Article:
Risk factors of upper-extremity deep vein thrombosis associated with peripherally inserted central catheters include a history of venous thromboembolism and a larger-gauge catheter, according to Dr. Vineet Chopra and his associates at the University of Michigan Health System, Ann Arbor.

Compared to 4-Fr gauge PICCs, 5-Fr and 6-Fr PICCs significantly increased PICC-DVT risk, with odds ratios of 2.7 and 7.4, respectively. The OR for patients with a prior history of VTE was 1.7. While any surgery with a PICC in place increased risk, the OR was higher in surgery lasting less than 2 hours (2.75 vs. 2.17). PICCs inserted into the brachial or cephalic vein also increased PICC-DVT risk, compared with the basilic vein, with ORs of 6.8 and 5.8, respectively.

Patients who received both aspirin and statins were at a significantly lower risk of PICC-DVT than those who received only one drug or neither, with an OR of 0.31 for those who got both, compared with 0.77 for aspirin and 0.61 for statins. Pharmacologic VTE prophylaxis also benefited patients with an OR of DVT at 0.72.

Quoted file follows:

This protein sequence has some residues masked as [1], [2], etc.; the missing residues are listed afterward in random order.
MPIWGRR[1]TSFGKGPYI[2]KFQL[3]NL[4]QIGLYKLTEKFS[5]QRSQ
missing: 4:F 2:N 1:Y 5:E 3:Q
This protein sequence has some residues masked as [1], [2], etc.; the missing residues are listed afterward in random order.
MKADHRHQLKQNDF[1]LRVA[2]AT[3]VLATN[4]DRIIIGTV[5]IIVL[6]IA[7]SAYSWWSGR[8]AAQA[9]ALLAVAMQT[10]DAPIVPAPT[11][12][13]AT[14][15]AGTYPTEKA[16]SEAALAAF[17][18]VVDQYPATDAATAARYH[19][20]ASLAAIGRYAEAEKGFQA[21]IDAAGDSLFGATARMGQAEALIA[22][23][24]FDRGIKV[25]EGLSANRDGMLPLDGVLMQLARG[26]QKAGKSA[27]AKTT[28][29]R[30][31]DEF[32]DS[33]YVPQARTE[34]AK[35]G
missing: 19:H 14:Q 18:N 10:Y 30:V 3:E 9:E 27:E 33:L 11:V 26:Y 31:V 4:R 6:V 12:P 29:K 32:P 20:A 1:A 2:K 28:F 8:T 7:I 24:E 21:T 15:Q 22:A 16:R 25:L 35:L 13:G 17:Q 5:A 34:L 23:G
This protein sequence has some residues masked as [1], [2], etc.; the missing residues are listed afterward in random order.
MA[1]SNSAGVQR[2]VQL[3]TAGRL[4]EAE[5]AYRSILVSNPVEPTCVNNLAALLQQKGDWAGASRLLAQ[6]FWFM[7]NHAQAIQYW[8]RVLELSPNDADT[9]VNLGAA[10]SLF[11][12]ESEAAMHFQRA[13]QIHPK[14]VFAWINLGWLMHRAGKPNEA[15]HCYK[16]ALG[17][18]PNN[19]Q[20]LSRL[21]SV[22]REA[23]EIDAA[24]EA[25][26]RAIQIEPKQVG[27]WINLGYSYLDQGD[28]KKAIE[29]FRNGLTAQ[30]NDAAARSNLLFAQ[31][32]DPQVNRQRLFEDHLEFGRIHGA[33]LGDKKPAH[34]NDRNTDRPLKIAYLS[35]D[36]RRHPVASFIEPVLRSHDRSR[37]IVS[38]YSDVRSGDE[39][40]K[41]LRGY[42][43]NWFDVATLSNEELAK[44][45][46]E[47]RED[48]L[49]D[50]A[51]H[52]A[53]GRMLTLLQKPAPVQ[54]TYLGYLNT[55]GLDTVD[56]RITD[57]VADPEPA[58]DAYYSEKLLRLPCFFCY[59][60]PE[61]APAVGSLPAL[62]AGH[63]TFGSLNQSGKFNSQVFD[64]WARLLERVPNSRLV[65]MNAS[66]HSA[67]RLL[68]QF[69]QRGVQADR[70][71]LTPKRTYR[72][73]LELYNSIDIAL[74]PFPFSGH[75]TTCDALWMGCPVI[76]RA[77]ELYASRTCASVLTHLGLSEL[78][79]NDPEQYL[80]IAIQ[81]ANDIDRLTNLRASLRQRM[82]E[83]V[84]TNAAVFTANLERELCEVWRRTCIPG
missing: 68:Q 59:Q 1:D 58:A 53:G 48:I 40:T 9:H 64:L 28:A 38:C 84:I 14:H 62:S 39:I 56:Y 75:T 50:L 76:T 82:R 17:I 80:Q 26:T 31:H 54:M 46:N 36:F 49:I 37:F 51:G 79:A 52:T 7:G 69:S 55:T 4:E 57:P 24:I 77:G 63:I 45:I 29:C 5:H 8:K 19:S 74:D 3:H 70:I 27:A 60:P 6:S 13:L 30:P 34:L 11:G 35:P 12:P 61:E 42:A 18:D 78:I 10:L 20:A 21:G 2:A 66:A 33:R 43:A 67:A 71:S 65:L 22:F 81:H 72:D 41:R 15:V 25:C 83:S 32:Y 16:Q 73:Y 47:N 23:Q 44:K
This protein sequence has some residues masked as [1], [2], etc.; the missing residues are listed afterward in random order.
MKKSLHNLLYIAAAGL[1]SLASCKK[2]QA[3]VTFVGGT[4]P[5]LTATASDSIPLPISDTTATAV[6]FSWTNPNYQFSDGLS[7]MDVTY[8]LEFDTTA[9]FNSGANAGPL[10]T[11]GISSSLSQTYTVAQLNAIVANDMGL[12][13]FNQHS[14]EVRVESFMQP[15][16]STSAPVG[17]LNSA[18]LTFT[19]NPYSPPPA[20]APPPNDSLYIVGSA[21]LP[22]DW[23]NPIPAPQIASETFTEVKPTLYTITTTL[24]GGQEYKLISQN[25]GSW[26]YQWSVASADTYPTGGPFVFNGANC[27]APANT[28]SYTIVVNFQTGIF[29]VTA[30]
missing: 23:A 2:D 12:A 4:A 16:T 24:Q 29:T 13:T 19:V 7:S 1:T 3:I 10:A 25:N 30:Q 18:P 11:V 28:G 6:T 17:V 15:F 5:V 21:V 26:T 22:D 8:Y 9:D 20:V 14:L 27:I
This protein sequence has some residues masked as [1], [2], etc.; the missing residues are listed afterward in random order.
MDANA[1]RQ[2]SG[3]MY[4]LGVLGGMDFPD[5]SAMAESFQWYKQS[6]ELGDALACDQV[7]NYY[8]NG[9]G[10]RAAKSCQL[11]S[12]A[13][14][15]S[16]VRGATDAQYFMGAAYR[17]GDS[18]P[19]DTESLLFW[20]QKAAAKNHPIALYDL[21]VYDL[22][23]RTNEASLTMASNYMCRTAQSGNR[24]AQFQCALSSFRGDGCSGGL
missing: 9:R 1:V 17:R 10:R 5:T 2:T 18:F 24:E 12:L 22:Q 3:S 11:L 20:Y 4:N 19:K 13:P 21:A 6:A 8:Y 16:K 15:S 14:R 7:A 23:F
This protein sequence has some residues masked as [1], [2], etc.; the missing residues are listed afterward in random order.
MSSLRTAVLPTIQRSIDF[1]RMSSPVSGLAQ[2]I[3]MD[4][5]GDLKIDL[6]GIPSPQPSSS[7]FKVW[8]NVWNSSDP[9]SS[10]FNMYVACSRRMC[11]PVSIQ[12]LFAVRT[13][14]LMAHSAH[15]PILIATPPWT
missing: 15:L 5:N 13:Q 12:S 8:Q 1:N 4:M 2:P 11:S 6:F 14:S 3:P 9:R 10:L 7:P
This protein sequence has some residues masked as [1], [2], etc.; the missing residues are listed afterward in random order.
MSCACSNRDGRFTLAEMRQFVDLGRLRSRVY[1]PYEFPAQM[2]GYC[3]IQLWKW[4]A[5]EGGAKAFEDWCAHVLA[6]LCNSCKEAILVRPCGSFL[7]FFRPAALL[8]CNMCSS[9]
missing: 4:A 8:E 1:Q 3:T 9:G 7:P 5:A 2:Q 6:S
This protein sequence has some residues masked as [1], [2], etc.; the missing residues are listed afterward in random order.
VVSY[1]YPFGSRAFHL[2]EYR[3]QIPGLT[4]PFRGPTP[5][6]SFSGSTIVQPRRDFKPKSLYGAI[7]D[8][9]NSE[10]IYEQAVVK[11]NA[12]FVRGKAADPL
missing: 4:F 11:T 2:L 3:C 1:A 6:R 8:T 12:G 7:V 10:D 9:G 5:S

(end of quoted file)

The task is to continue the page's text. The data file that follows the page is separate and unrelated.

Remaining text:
“Given the existence of other supportive data regarding the influence of VTE prophylaxis on PICC-DVT and a potentially protective role of statins on thrombosis, further controlled studies of VTE prophylaxis, antiplatelet treatment, and statins to prevent PICC-DVT appear warranted,” the investigators recommended.

Find the full study in Thrombosis Research ( doi:10.1016/j.thromres.2015.02.0120 ).


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